People may wonder about Refugees’ journeys here and want to read more. Why do they come? And what happens after they have arrived – are they integrated as successful citizens? There is a range of books and articles about successful refugees who have either written books themselves or have been interviewed and written about in the National Press – mainly The Guardian – which are very interesting, gripping and informative.
For instance in the Sunday (9/10/22) Observer Review Section there is the story of 2 Syrian young women swimmers, interviewed by Alice O’Keeffe. The swimming prowess of the young Syrian sisters, Yusra and Sara Mardini helped their sinking refugee boat crammed with 16 other people, to arrive safely in Greece in 2015. They volunteered to swim alongside the boat which was leaking and overloaded in order to reduce the weight. They were trained swimmers and swam alongside for 3 hours, so it did not sink with their extra weight.
Yusra tells of how she later came to compete at the 2016 Rio Olympics and is featured in the new Netflix drama The Swimmers (2022) that tells their amazing story.
Another article in the Observer (Sports Section 16/10/22) tells the story of Fahd Saleh, a goalkeeper from Syrian club Al-Karamah, now working as a goalkeeper coach with Mansfield Town and a PE teacher at a local primary school.
Among books written by refugees is ‘The Lightless Sky: My journey to safety as a child refugee’ by Gulwali Passarlay, with Nadine Ghouri (2015). In it he describes his life before fleeing Afghanistan, interestingly describing the traditional imperious men’s attitude to women. He was forced to escape from Taliban violence and outlines the terrifying survival journey on his own aged only 12, having been separated from his brother, and in the hands of ruthless people smugglers. When he eventually arrived here traumatised, his age (13) was not believed by the police, nor our social services. He has since gained a Master’s degree, and carried the Olympic torch in 2012 for his new city. He uses the media and his writing to campaign and advocate for refugee awareness and empowerment.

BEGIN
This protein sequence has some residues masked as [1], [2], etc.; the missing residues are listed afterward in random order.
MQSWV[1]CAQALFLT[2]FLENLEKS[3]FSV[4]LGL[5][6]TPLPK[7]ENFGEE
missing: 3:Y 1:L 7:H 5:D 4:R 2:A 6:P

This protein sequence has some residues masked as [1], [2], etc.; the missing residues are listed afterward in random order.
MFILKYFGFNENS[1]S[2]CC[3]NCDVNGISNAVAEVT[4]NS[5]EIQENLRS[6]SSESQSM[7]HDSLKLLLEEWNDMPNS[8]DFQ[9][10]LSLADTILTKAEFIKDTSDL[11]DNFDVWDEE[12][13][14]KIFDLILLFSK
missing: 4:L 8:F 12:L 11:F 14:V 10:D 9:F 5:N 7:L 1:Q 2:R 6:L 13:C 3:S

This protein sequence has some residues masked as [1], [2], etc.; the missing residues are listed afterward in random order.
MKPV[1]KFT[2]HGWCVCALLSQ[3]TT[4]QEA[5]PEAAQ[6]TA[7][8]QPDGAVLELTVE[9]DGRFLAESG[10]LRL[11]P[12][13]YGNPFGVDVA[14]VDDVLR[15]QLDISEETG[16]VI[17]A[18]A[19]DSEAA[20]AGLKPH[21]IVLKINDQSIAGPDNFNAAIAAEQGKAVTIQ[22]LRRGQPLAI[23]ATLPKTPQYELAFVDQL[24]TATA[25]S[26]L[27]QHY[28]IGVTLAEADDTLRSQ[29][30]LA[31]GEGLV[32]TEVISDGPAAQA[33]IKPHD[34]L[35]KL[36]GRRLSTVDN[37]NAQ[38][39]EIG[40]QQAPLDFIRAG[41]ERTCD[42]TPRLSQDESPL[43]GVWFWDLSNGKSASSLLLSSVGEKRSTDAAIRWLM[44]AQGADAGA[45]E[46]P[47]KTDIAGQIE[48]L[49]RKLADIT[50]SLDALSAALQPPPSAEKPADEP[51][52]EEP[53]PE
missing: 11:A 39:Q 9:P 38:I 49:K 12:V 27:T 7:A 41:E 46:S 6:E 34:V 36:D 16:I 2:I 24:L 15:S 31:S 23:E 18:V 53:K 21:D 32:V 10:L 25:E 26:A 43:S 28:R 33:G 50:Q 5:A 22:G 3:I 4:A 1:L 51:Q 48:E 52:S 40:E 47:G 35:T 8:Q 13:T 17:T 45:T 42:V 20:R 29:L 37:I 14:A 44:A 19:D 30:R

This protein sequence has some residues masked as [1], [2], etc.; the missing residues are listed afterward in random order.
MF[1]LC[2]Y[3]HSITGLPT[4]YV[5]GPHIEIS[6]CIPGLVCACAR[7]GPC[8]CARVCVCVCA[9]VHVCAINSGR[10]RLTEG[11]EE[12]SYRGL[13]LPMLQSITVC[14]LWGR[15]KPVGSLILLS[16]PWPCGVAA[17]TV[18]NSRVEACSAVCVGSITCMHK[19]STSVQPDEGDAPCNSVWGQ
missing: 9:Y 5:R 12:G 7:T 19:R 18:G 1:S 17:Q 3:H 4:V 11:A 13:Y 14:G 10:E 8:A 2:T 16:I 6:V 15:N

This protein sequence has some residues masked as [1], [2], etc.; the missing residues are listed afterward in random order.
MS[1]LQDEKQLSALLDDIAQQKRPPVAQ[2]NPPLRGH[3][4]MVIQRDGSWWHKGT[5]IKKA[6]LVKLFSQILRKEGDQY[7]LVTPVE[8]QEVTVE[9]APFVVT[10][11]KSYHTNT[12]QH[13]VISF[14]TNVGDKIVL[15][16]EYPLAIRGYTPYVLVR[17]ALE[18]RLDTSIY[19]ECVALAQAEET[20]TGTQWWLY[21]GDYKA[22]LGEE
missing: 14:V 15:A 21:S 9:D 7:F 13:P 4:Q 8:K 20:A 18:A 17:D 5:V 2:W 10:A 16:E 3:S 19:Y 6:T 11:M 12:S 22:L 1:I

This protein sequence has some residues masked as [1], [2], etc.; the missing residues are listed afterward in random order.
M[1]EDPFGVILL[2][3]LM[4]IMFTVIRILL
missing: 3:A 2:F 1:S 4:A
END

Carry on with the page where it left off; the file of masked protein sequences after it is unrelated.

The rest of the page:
‘The Beekeeper of Aleppo’ by Christy Lefteri (2019) is written from a true story heard by Christy the daughter of Cypriot Refugees, who worked as a volunteer at a Unicef supported refugee centre in Athens. Again it is an excellent and moving read.
A Chef from Damascus Imad Alarnab was written about in the Observer magazine on 20/06/2021 by Jay Rayner. He fled here in 2015 leaving his family (who he sent for later) and came via Calais where he slept on some church steps for 64 days, and cooked for other refugees. He has now set up his own successful restaurant – The Syrian Kitchen on Carnaby Street in London.
I guess most people will know about Malala Yousafzai (Observer Magazine 14/08/2014) who on her way to school, aged 15, was shot by the Taliban. They had hunted her down for speaking out about the education of girls in Pakistan. Since her escape and recovery here, she has travelled the world campaigning for education rights for women. She has also written her autobiography, ‘I am Malala’ (2013)
As long ago as 2016 there was an article about a physically disabled highly intelligent woman, Nujeen Mustafa who, aged 15 fled Syria in a wheelchair to Germany (Guardian Tuesday 20.09.2016) to escape from ISIS. In this account she states her ambition that she wants to be an astronaut. She has written a book ‘Nujeen’ (2016) with Christina Lamb and lives in Germany.
And what about the volunteers and activists who try and help refugees on their journeys, or support them as residents here? Sue Clayton (2020) ‘The New Internationalists: Activist Volunteers in the European Refugee Crisis’ has researched our stories and some of our BRWR volunteers have contributed to this. Turn to page 321 to read about BRWR Refujuice!